When David Bowie died last year one of the most devastating parts for me was the final realisation I would never get to see him perform live. This weekend I got the attend the closest thing possible to real deal.
I was first introduced to Bowie in 2005. Just a year earlier he had been traveling the world on what would be his last ever tour, abruptly halted when he had a heart attack on stage in Germany in June 2004.
After I was introduced to Bowie I became desperate to see him live. He was known for his creativity on stage, and his engrossing, entertaining presence. It was something I really wanted to see. For years I waited with virtually no hope. After his hear attack he had stopped making music and rarely made public performances. It looked liked he’d basically retired. When he surprisingly released The Next Day in 2013, and Blackstar in 2016, I was given new hope. Rumours swirled about a tour and I kept a close eye hoping for an announcement any time soon. From what I understand there were talks of a tour in the making. Then, with his death, the opportunity was gone forever.
This weekend however I managed to get as close as I could to a Bowie concert by going to ‘Celebrating David Bowie’ at the Sydney Opera House. The concert was part of a world tour led by musicians from Bowie’s band. Taking in London, New York, Los Angeles, Tokyo and finally Sydney, this an epic performance that represented the best celebration of the man possible.
In many ways the show was built off the depth of local talent available. Sarah Blasko performed an epic and haunting version of Life of Mars, Chris Cheney rocked out to Rebel Rebel, and Bernard Fanning was amazing on both Space Oddity and the closing song of the show, Under Pressure.
More than anyone however two stars stood out. Paul Dempsey’s version of The Man Who Sold The World was only upstaged by his rendition of Suffragette City, that had everyone up in the tight concert hall out of their seats dancing. The surprise packet was Angelo Moore from the band Fishbone. In performing Ashes to Ashes and Moonage Daydream Moore brought a level of quirkiness, excitement, flair and energy, that was exactly what was needed for a Bowie tribute. More than anyone Moore sounded like Bowie as well, making it feel as though for a brief moment that he was right there on stage.
However more than the local talent it was Bowie’s band that stood out for me. The charge was led by Mike Garson — Bowie’s pianist — who both MC’d the show, and performed his groundbreaking piano solo from Aladdin Sane without fault. Garson regularly intervened to showcase his skills on the piano in a way I think Bowie would have been proud. Earl Slick, Bowie’s guitarist throughout much of his work presented himself as a cliched rock star, but one who, on tracks like Ziggy Stardust managed to bring the concert to life.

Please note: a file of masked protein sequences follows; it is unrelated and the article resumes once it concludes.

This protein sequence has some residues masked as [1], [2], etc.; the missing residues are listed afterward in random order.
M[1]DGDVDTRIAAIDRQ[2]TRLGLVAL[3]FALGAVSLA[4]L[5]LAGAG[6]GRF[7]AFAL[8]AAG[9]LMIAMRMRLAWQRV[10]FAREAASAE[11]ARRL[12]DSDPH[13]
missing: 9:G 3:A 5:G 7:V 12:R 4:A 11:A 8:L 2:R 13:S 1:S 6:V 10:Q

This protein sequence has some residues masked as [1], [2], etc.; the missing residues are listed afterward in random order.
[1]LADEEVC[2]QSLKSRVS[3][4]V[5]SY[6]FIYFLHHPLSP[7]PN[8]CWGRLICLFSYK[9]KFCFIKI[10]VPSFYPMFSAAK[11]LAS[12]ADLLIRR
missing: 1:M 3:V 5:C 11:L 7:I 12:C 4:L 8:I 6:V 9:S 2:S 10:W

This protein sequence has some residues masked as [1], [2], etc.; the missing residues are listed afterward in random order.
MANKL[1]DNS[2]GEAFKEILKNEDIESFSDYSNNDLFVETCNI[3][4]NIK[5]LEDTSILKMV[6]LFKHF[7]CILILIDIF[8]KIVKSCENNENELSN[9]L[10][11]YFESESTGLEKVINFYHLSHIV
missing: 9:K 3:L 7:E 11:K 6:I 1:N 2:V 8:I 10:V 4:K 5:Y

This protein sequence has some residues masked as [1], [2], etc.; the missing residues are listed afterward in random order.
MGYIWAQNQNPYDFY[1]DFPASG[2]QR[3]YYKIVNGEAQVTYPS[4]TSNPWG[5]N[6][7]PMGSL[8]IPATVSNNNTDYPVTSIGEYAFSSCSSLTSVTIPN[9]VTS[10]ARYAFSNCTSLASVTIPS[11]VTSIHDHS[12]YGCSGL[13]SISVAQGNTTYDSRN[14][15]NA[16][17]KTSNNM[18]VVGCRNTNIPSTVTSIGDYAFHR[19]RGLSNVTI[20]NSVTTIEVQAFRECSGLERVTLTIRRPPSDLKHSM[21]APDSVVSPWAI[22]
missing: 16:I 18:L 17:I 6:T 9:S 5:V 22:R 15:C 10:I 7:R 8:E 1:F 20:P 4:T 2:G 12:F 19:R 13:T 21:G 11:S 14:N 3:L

It was not just the band members, but the singers as well. Unfortunately the amazing Gail Ann Dorsey was not available due to illness, but she was replaced effortlessly by Gabby Moreno, whose version of Wild is the Wind was as close as you could get to one of Bowie’s favourite songs to sing live. A stunning song Moreno brought Wild is the Wind to life, leaving the concert hall dead silent in her powerful rendition. My favourite however was Holly Palmer. Palmer started the show in style with her performance of a song that Bowie never performed live, Lady Grinning Show. A tough song to sing Palmer pulled this classic off without fault. But in my mind she stole the show in the first song of the encore when she was joined by Gerry Leonard to perform Loving the Alien. A perfect song to celebrate the legend, Leonard and Palmer played with the arrangement to create a song that was very different to the way Bowie performed it himself. In doing so they didn’t just create a beautifully haunting rendition, but they highlighted a ‘love for the alien’ by playing with his music in the very way Bowie would have done himself.
This was what was so special about the concert for me. This was a concert led by his band — the people who had performed and collaborated with Bowie, who knew him, and knew what sort of concert he liked to performed. I felt they brought that spirit into the show. They played with arrangements, experimented and toyed with the songs, exactly as Bowie used to do one stage. They performed and entertained, just as Bowie was known to do. Most of all they produced an epic three and a half hours, not much different to the epic concerts Bowie used to give.
The only thing that was missing was Bowie himself. And while that may seem obvious it was actually an outstanding achievement. This was not some hack-job of artists who really like David Bowie, but had no real connection to him, and so didn’t quite know what they were doing. This was the real thing — or at least as close as possible as you can get to the real thing. They created a show that could have easily been a concert that Bowie himself would have put on. And as someone who always wanted, but never got the opportunity to see David Bowie live, for that I will always be grateful.